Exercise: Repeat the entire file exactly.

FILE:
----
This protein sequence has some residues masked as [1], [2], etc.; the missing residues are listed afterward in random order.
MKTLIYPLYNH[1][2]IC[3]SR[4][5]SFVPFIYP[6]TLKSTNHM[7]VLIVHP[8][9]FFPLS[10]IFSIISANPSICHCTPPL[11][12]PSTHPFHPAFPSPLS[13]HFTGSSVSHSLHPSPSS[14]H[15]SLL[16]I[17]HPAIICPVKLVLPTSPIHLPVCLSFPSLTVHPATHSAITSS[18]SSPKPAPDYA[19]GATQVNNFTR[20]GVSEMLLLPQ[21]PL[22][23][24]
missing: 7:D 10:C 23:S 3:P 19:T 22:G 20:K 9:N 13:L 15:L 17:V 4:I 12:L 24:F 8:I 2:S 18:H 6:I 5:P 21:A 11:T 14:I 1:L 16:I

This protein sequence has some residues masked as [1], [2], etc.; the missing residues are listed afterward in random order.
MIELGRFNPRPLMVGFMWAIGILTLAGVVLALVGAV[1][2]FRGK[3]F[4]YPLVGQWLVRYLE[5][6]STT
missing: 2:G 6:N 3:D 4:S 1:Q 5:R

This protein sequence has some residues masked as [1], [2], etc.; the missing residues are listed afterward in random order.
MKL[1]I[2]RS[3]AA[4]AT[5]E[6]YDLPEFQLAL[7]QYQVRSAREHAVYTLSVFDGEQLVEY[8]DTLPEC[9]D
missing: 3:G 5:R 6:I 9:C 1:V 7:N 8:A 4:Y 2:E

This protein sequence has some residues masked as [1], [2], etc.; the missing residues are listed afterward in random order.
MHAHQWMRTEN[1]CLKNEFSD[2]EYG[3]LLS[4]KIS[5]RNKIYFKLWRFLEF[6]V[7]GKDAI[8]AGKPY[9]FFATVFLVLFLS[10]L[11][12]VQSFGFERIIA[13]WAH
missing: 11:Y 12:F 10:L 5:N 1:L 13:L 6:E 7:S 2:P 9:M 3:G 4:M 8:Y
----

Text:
This protein sequence has some residues masked as [1], [2], etc.; the missing residues are listed afterward in random order.
MKTLIYPLYNH[1][2]IC[3]SR[4][5]SFVPFIYP[6]TLKSTNHM[7]VLIVHP[8][9]FFPLS[10]IFSIISANPSICHCTPPL[11][12]PSTHPFHPAFPSPLS[13]HFTGSSVSHSLHPSPSS[14]H[15]SLL[16]I[17]HPAIICPVKLVLPTSPIHLPVCLSFPSLTVHPATHSAITSS[18]SSPKPAPDYA[19]GATQVNNFTR[20]GVSEMLLLPQ[21]PL[22][23][24]
missing: 7:D 10:C 23:S 3:P 19:T 22:G 20:K 9:N 13:L 15:L 17:V 4:I 12:L 24:F 8:I 2:S 18:H 6:I 5:P 21:A 11:T 14:I 1:L 16:I

This protein sequence has some residues masked as [1], [2], etc.; the missing residues are listed afterward in random order.
MIELGRFNPRPLMVGFMWAIGILTLAGVVLALVGAV[1][2]FRGK[3]F[4]YPLVGQWLVRYLE[5][6]STT
missing: 2:G 6:N 3:D 4:S 1:Q 5:R

This protein sequence has some residues masked as [1], [2], etc.; the missing residues are listed afterward in random order.
MKL[1]I[2]RS[3]AA[4]AT[5]E[6]YDLPEFQLAL[7]QYQVRSAREHAVYTLSVFDGEQLVEY[8]DTLPEC[9]D
missing: 3:G 5:R 6:I 9:C 1:V 7:N 8:A 4:Y 2:E

This protein sequence has some residues masked as [1], [2], etc.; the missing residues are listed afterward in random order.
MHAHQWMRTEN[1]CLKNEFSD[2]EYG[3]LLS[4]KIS[5]RNKIYFKLWRFLEF[6]V[7]GKDAI[8]AGKPY[9]FFATVFLVLFLS[10]L[11][12]VQSFGFERIIA[13]WAH
missing: 11:Y 12:F 10:L 5:N 1:L 13:L 6:E 7:S 2:P 9:M 3:G 4:M 8:Y